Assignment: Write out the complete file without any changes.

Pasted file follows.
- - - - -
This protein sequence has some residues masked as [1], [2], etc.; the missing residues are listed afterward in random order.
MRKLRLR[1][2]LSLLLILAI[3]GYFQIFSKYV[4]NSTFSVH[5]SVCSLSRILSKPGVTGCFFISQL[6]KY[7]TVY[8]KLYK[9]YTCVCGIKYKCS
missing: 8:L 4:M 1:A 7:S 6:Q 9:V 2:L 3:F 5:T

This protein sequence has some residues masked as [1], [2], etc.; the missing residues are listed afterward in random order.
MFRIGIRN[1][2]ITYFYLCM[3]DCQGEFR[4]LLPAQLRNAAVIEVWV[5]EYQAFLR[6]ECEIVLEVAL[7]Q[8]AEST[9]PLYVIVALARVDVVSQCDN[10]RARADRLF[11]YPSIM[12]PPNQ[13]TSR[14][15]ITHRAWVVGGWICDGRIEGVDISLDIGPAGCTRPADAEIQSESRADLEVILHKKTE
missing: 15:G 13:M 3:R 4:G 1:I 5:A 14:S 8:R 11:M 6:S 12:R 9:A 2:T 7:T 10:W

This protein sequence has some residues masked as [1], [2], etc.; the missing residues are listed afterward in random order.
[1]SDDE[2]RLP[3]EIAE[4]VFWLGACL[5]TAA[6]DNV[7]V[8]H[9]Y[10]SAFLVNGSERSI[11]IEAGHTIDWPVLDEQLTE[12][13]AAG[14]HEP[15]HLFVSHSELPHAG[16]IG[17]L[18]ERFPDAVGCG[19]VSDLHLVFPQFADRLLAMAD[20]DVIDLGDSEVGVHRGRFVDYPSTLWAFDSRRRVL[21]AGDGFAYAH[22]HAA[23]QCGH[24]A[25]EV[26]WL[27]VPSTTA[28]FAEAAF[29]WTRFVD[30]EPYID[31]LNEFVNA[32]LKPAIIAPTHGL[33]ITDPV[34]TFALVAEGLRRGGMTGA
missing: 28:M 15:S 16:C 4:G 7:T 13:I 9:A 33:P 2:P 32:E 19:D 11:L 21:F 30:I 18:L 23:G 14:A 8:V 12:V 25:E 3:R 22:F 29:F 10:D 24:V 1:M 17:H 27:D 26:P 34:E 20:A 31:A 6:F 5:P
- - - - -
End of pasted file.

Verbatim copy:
This protein sequence has some residues masked as [1], [2], etc.; the missing residues are listed afterward in random order.
MRKLRLR[1][2]LSLLLILAI[3]GYFQIFSKYV[4]NSTFSVH[5]SVCSLSRILSKPGVTGCFFISQL[6]KY[7]TVY[8]KLYK[9]YTCVCGIKYKCS
missing: 8:L 4:M 1:A 7:S 6:Q 9:V 2:L 3:F 5:T

This protein sequence has some residues masked as [1], [2], etc.; the missing residues are listed afterward in random order.
MFRIGIRN[1][2]ITYFYLCM[3]DCQGEFR[4]LLPAQLRNAAVIEVWV[5]EYQAFLR[6]ECEIVLEVAL[7]Q[8]AEST[9]PLYVIVALARVDVVSQCDN[10]RARADRLF[11]YPSIM[12]PPNQ[13]TSR[14][15]ITHRAWVVGGWICDGRIEGVDISLDIGPAGCTRPADAEIQSESRADLEVILHKKTE
missing: 15:G 13:M 3:R 4:G 1:I 5:A 14:S 8:R 11:M 6:S 12:R 9:A 2:T 7:T 10:W

This protein sequence has some residues masked as [1], [2], etc.; the missing residues are listed afterward in random order.
[1]SDDE[2]RLP[3]EIAE[4]VFWLGACL[5]TAA[6]DNV[7]V[8]H[9]Y[10]SAFLVNGSERSI[11]IEAGHTIDWPVLDEQLTE[12][13]AAG[14]HEP[15]HLFVSHSELPHAG[16]IG[17]L[18]ERFPDAVGCG[19]VSDLHLVFPQFADRLLAMAD[20]DVIDLGDSEVGVHRGRFVDYPSTLWAFDSRRRVL[21]AGDGFAYAH[22]HAA[23]QCGH[24]A[25]EV[26]WL[27]VPSTTA[28]FAEAAF[29]WTRFVD[30]EPYID[31]LNEFVNA[32]LKPAIIAPTHGL[33]ITDPV[34]TFALVAEGLRRGGMTGA
missing: 28:M 15:S 16:C 4:G 7:T 13:I 9:A 33:P 2:P 32:E 19:D 11:L 21:F 30:I 18:L 23:G 14:A 8:V 12:V 25:E 3:R 22:F 29:F 10:D 24:V 1:M 17:H 27:D 26:P 34:E 20:A 31:A 6:F 5:P